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  • IMPROVING THE ADJUNCT FACULTY EXPERIENCE AT QUEENS COLLEGE

    CITY UNIVERSITY OF NEW YORK QUEENS COLLEGE

    ADJUNCT TASK FORCE

    September 2011

    Copyright © 2011

    All Rights Reserved

  • TABLE OF CONTENTS

    EXECUTIVE SUMMARY: IMPROVING THE ADJUNCT FACULTY EXPERIENCE AT QUEENS COLLEGE ..................................................................................................................... 1

    INTRODUCTION .......................................................................................................................... 3

    TASK FORCE MEMBERS ........................................................................................................... 5

    SECTION I: ACCESS TO COLLEGE INFORMATION, COMMUNICATION, AND RESOURCES ............................................................................................................................... 6

    SECTION II: ADJUNCT REPRESENTATION AND COMMUNITY ............................................. 9

    SECTION III: PROFESSIONAL OPPORTUNITIES AND DEVELOPMENT FOR ADJUNCT FACULTY .................................................................................................................. 11

    SECTION IV: THE BROADER CONTEXT: THE STATE OF PROFESSIONAL WORKING CONDITIONS OF ADJUNCTS ACROSS CUNY ..................................................... 13

    PERSONAL ISOLATION OF ADJUNCTS AT QUEENS COLLEGE......................................... 15

    EPILOGUE: A CASE IN POINT ................................................................................................. 16

    APPENDIX: FACULTY COMPOSITION SNAPSHOTS ............................................................ 17

  • Improving the Adjunct Faculty Experience 1

    EXECUTIVE SUMMARY:

    IMPROVING THE ADJUNCT FACULTY EXPERIENCE AT QUEENS COLLEGE

    Adjuncts, as a majority of the teaching force at Queens College, are an integral part of the teaching and learning community. However, there are significant deficits in providing for professional development, integration into the Queens College community, and day-to-day administrative and pedagogical support that impact adjunct teaching ability and job satisfaction. Given the sheer size of this adjunct population, such compromised quality of instruction has an enormous effect on the campus community as a whole. This report seeks to address some of these deficits. We recognize the limitations of physical and financial maneuverability within the CUNY system, and we seek to provide low- or no-cost suggestions for improving the adjunct— and therefore the Queens College—experience.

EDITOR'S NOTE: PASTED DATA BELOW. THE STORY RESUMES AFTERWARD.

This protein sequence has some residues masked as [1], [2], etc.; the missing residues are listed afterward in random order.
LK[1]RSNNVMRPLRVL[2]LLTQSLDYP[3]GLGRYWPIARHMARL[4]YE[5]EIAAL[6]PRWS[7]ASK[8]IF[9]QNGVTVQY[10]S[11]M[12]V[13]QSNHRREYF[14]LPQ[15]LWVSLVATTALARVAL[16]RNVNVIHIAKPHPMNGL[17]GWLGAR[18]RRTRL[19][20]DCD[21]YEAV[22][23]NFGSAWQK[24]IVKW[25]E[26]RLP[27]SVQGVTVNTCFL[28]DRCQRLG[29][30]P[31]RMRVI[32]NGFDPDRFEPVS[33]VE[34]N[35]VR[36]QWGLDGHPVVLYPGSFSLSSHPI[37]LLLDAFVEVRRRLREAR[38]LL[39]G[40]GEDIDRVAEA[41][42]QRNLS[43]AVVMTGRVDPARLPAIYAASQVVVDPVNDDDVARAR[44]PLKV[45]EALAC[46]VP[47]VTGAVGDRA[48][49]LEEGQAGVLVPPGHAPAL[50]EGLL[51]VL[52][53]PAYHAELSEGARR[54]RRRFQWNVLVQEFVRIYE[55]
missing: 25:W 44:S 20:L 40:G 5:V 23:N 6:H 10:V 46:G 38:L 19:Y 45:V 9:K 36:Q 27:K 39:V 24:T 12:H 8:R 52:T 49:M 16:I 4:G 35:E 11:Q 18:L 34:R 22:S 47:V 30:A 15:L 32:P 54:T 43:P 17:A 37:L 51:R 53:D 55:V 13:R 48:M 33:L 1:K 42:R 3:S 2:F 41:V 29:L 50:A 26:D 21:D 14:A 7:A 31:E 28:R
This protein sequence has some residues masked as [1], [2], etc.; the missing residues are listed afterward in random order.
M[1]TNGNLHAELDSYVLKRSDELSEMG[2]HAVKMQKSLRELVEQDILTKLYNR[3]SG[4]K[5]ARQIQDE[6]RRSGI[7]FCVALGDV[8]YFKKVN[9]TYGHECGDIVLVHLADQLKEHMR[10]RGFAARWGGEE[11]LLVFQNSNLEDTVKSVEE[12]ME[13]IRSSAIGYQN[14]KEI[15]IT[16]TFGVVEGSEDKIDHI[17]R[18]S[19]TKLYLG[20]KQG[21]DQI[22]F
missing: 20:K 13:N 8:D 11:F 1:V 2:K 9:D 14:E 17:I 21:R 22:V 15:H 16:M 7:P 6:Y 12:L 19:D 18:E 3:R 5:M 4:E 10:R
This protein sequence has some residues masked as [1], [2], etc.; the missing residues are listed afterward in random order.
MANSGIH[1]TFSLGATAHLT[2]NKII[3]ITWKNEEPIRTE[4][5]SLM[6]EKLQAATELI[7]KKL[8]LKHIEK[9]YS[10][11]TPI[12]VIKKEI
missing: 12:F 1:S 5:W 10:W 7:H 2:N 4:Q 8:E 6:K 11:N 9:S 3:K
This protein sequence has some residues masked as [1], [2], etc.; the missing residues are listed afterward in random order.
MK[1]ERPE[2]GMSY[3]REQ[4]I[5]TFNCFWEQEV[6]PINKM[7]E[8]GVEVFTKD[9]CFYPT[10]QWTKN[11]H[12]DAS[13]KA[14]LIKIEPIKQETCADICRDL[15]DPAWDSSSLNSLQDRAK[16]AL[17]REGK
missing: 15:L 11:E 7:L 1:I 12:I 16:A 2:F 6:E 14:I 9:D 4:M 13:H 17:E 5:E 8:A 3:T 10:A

Our report is divided into three main sections that focus on specific areas for

    improvement: Access to College Information, Communications, and Resources; Adjunct Representation and Community; and Professional Opportunities and Development for Adjunct Faculty. We also include an appendix which describes the broader background of the CUNY-wide adjunct teaching experience.

    In Section I, Access to College Information, Communications, and Resources, we

    describe the haphazard way that most adjuncts now navigate the Queens College system, and we identify key areas for creating and improving channels for adjunct information and communication:

     Offer orientation sessions for new adjuncts and publish an adjunct handbook.  Create a venue for syllabi sharing.  Monitor campus and departmental directories to include all adjunct teaching faculty.  Centralize room assignments based on student and equipment needs rather than

    seniority or status.  Improve adjunct access to office and teaching supplies, including computers, copiers,

    and technology.  Increase adjunct participation in software and electronic device trials in the classroom.  Allocate currently underused physical resources such as faculty carrels, rooms, lockers,

    etc. to adjunct faculty for on-campus use.  Create adjunct lounge areas.

    Section II, Adjunct Representation and Community, outlines the widespread sense of

    disenfranchisement adjuncts feel because of a lack of representation and participation in decision-making bodies; we identify the need for adjunct faculty investment in departmental and College-wide educational objectives:

     Form an institutionally-recognized committee to address adjunct issues, questions, and problems and act as liaisons between the College administration and adjuncts. Allocate a dedicated space for an administrative center for this committee.

     Allow and encourage participation in departmental meetings and committees, in particular, by enfranchising adjuncts and compensating them accordingly.